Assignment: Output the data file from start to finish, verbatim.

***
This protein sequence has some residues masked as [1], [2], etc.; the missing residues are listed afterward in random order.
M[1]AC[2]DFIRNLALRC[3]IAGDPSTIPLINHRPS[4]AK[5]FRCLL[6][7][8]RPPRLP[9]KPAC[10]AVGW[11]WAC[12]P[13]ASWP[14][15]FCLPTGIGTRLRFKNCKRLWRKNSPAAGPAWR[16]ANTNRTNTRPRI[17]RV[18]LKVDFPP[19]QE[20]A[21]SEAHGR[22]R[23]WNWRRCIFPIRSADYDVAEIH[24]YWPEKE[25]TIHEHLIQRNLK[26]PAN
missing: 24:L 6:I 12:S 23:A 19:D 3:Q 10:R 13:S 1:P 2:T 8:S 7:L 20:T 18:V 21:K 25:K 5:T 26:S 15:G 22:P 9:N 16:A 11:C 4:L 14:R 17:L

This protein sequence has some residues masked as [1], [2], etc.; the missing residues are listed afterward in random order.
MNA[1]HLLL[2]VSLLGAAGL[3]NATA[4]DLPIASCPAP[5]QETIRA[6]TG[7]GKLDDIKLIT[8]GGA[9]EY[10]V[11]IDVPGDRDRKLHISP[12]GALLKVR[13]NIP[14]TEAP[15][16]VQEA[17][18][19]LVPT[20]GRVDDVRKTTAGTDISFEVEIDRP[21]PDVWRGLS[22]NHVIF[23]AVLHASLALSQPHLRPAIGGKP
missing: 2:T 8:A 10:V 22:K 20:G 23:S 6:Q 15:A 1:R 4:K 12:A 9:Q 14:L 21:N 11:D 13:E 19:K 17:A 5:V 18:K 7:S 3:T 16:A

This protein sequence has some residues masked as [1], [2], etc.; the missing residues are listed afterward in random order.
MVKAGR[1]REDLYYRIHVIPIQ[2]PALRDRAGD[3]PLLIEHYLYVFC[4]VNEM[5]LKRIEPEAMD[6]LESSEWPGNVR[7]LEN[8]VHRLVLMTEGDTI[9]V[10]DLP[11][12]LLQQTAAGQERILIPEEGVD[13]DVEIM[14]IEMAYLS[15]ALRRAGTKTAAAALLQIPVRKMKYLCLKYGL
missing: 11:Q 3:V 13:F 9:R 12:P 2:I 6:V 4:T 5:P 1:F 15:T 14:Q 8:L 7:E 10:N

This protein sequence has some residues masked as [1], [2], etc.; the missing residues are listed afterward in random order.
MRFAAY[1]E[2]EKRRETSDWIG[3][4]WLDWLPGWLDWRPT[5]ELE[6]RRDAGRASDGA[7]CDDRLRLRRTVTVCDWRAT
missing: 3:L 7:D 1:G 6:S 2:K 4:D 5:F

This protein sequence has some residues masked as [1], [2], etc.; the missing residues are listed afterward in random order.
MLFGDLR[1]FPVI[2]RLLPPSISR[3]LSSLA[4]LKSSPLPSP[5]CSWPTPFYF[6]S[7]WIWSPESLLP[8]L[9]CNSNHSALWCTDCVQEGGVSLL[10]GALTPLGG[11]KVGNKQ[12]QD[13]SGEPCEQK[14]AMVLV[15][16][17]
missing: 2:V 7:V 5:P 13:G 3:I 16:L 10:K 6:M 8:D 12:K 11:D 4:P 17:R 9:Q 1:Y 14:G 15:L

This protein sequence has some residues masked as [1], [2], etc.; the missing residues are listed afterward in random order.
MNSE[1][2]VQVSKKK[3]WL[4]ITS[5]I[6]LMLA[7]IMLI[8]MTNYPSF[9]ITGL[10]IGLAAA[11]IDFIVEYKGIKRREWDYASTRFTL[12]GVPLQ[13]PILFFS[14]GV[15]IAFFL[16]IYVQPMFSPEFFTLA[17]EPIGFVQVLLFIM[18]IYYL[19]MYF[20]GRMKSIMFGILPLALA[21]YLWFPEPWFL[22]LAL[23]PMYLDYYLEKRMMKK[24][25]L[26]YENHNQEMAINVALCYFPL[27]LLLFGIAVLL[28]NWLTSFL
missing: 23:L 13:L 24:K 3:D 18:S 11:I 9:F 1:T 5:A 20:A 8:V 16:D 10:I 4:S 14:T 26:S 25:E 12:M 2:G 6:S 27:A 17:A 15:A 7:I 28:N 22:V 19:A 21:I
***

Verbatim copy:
This protein sequence has some residues masked as [1], [2], etc.; the missing residues are listed afterward in random order.
M[1]AC[2]DFIRNLALRC[3]IAGDPSTIPLINHRPS[4]AK[5]FRCLL[6][7][8]RPPRLP[9]KPAC[10]AVGW[11]WAC[12]P[13]ASWP[14][15]FCLPTGIGTRLRFKNCKRLWRKNSPAAGPAWR[16]ANTNRTNTRPRI[17]RV[18]LKVDFPP[19]QE[20]A[21]SEAHGR[22]R[23]WNWRRCIFPIRSADYDVAEIH[24]YWPEKE[25]TIHEHLIQRNLK[26]PAN
missing: 24:L 6:I 12:S 23:A 19:D 3:Q 10:R 13:S 1:P 2:T 8:S 7:L 20:T 18:V 21:K 25:K 5:T 26:S 15:G 22:P 9:N 16:A 11:C 4:L 14:R 17:L

This protein sequence has some residues masked as [1], [2], etc.; the missing residues are listed afterward in random order.
MNA[1]HLLL[2]VSLLGAAGL[3]NATA[4]DLPIASCPAP[5]QETIRA[6]TG[7]GKLDDIKLIT[8]GGA[9]EY[10]V[11]IDVPGDRDRKLHISP[12]GALLKVR[13]NIP[14]TEAP[15][16]VQEA[17][18][19]LVPT[20]GRVDDVRKTTAGTDISFEVEIDRP[21]PDVWRGLS[22]NHVIF[23]AVLHASLALSQPHLRPAIGGKP
missing: 2:T 8:A 10:V 22:K 20:G 23:S 6:Q 15:A 1:R 4:K 12:A 9:Q 14:L 21:N 11:D 13:E 19:K 17:A 5:V 18:K 7:S 3:T 16:A

This protein sequence has some residues masked as [1], [2], etc.; the missing residues are listed afterward in random order.
MVKAGR[1]REDLYYRIHVIPIQ[2]PALRDRAGD[3]PLLIEHYLYVFC[4]VNEM[5]LKRIEPEAMD[6]LESSEWPGNVR[7]LEN[8]VHRLVLMTEGDTI[9]V[10]DLP[11][12]LLQQTAAGQERILIPEEGVD[13]DVEIM[14]IEMAYLS[15]ALRRAGTKTAAAALLQIPVRKMKYLCLKYGL
missing: 11:Q 3:V 13:F 9:R 12:P 2:I 6:V 4:T 5:P 1:F 15:T 14:Q 8:L 7:E 10:N

This protein sequence has some residues masked as [1], [2], etc.; the missing residues are listed afterward in random order.
MRFAAY[1]E[2]EKRRETSDWIG[3][4]WLDWLPGWLDWRPT[5]ELE[6]RRDAGRASDGA[7]CDDRLRLRRTVTVCDWRAT
missing: 3:L 7:D 1:G 6:S 2:K 4:D 5:F

This protein sequence has some residues masked as [1], [2], etc.; the missing residues are listed afterward in random order.
MLFGDLR[1]FPVI[2]RLLPPSISR[3]LSSLA[4]LKSSPLPSP[5]CSWPTPFYF[6]S[7]WIWSPESLLP[8]L[9]CNSNHSALWCTDCVQEGGVSLL[10]GALTPLGG[11]KVGNKQ[12]QD[13]SGEPCEQK[14]AMVLV[15][16][17]
missing: 2:V 7:V 5:P 13:G 3:I 16:L 10:K 6:M 8:D 12:K 11:D 4:P 17:R 9:Q 1:Y 14:G 15:L

This protein sequence has some residues masked as [1], [2], etc.; the missing residues are listed afterward in random order.
MNSE[1][2]VQVSKKK[3]WL[4]ITS[5]I[6]LMLA[7]IMLI[8]MTNYPSF[9]ITGL[10]IGLAAA[11]IDFIVEYKGIKRREWDYASTRFTL[12]GVPLQ[13]PILFFS[14]GV[15]IAFFL[16]IYVQPMFSPEFFTLA[17]EPIGFVQVLLFIM[18]IYYL[19]MYF[20]GRMKSIMFGILPLALA[21]YLWFPEPWFL[22]LAL[23]PMYLDYYLEKRMMKK[24][25]L[26]YENHNQEMAINVALCYFPL[27]LLLFGIAVLL[28]NWLTSFL
missing: 23:L 13:L 24:K 3:D 18:S 11:I 9:F 1:T 5:A 20:A 8:V 16:D 10:I 4:S 14:T 26:S 25:E 12:M 2:G 6:S 27:A 17:A 15:A 7:I 28:N 22:V 19:A 21:I